Golden retriever is Roncalli High School’s first service dog

‘Benson’ is trained to comfort people with post-traumatic stress disorder

MANITOWOC — Roncalli High School has a furry new friend this year.

Benson, a 1-year-old, 60-pound golden retriever, is the Manitowoc Catholic high school’s first service dog.

Benson, Roncalli High School’s first service dog, was made possible thanks to Shannon Pritzl, left, and her daughter, Payton Pritzl. They pose together inside the high school. (Suzanne Weiss | For The Compass)

His emphasis is on serving students, said Shannon Pritzl, admissions and alumni coordinator at Roncalli. Shannon, an alumna herself, spent the past year raising and training Benson, and is his certified handler.

The need for service dogs in schools and other institutions has been growing, Shannon said. “We are identifying more individuals who have physical or cognitive disabilities, or emotional needs,” she said.

Benson, who wears a navy-blue vest with a patch that reads “Roncalli Jets,” is a mother-daughter project.

He came from Custom Canines Service Dog Academy, a nonprofit organization based in Madison, where Shannon’s daughter and Roncalli graduate Payton Pritzl is a senior trainer and puppy raiser. The organization raises, trains and places service dogs at no cost.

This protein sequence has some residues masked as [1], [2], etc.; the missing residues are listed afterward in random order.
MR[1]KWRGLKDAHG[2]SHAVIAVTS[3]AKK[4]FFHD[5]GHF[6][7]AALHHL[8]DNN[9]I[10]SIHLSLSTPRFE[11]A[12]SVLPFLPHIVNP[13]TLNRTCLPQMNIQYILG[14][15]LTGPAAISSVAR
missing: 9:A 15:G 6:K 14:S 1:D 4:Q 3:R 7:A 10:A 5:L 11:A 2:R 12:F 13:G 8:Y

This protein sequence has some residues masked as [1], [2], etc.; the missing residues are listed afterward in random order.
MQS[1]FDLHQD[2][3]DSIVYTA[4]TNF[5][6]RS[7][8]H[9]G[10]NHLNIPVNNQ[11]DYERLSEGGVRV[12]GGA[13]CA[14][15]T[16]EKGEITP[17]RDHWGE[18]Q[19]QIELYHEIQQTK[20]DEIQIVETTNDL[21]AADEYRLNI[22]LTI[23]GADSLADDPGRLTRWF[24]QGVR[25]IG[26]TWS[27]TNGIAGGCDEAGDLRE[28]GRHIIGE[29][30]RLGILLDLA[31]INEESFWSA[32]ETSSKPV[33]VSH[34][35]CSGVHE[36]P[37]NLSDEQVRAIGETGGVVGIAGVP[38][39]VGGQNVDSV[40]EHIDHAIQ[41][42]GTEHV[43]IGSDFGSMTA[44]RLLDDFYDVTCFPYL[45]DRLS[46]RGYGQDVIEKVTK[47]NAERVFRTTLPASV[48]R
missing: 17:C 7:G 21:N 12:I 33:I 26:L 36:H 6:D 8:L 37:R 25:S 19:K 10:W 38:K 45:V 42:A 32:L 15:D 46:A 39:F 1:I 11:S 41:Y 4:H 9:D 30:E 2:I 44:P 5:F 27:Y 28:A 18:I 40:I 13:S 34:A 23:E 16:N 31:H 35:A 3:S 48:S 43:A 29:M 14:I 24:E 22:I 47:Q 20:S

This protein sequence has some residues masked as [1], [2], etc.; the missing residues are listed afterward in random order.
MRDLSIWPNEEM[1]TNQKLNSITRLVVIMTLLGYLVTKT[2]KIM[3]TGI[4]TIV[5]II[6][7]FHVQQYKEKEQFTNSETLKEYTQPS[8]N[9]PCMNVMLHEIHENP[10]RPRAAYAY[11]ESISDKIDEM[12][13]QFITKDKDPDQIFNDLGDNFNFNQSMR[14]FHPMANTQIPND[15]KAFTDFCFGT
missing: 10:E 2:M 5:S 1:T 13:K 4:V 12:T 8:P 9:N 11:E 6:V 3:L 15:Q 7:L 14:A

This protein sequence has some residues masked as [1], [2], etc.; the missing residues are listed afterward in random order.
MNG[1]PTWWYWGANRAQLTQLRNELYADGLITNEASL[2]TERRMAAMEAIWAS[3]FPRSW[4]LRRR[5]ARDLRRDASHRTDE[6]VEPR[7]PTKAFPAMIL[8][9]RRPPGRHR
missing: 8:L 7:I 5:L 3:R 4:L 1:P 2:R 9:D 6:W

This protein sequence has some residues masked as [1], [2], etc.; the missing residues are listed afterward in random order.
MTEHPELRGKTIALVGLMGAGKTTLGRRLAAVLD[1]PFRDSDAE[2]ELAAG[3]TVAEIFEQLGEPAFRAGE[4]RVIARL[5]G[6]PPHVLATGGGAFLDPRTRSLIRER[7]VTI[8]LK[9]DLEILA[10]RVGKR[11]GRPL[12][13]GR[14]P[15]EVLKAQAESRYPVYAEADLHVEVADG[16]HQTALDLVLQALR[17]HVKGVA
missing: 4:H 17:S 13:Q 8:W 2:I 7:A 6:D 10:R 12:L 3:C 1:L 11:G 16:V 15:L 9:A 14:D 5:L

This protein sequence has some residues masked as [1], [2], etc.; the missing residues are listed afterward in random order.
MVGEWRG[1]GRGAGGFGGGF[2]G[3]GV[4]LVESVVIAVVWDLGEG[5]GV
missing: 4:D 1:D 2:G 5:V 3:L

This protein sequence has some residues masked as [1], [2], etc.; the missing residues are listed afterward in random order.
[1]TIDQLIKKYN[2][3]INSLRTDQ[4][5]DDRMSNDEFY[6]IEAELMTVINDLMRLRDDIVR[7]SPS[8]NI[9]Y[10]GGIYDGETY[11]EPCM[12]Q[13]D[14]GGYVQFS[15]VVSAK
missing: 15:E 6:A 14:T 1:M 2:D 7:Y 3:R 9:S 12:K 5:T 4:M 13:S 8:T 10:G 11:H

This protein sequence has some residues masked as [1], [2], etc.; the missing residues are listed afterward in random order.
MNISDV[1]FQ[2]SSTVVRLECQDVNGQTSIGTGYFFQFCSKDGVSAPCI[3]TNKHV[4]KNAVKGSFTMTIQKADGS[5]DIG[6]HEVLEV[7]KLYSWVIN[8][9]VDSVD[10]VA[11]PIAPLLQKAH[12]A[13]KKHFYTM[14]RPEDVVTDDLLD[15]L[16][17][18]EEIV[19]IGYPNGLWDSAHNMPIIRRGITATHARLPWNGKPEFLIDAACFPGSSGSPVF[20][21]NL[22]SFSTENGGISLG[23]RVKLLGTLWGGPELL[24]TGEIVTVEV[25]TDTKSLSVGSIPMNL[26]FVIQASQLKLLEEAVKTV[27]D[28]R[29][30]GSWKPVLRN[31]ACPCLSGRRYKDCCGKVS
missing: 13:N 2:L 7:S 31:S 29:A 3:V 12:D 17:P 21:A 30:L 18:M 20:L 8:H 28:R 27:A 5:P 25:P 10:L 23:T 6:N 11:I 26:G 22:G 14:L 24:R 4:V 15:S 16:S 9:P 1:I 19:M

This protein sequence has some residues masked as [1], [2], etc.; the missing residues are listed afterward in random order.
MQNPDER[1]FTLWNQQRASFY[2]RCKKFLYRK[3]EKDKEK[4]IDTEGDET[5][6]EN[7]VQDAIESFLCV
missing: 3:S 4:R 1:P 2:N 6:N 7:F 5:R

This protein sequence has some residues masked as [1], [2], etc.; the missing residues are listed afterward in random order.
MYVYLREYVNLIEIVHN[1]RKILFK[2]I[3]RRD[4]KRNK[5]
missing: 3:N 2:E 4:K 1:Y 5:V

“Service dogs are trained for specific tasks to mitigate disabilities,” Payton said.

“The inspiration (for Benson) came from my daughter,” Shannon said. “She said, ‘Remember we’re here to help others. If we can make a difference in people’s lives … it’s worth it because we’ll change a life.’”

Benson is a friend in every sense of the word.

He is trained to comfort people with post-traumatic stress disorder (PTSD) by offering compression therapy, Shannon said. Benson uses his body weight to ground a person, Payton added.

Benson helps people who have certain triggers by placing himself between the person and the trigger to help them feel safe, Shannon said.

The golden retriever also knows the foundations of alert work and can help calm a person who is getting upset or too excited, Payton said.

“Above and beyond that we are benefiting from the compassion that he offers to our students,” Shannon said.

Golden retrievers make good service dogs because they are mellow, fun-loving dogs, according to Shannon. People feel comfortable approaching them because they are “cuddly, soft, look friendly and are friendly,” she said.

Benson fits in with her personal mission and that of the high school, Shannon added.

“Lifelong service is a mission,” she said. “As an employee, I should be modeling that mission. This has been a real commitment — a physical, emotional and financial commitment.”

Benson is only the third facilities service dog trained through Custom Canines. The others are personal service dogs. The organization is currently training about 40 canines with specialties including working as a guide dog, offering mobility assistance, being a medical alert dog, or serving individuals with autism or PTSD.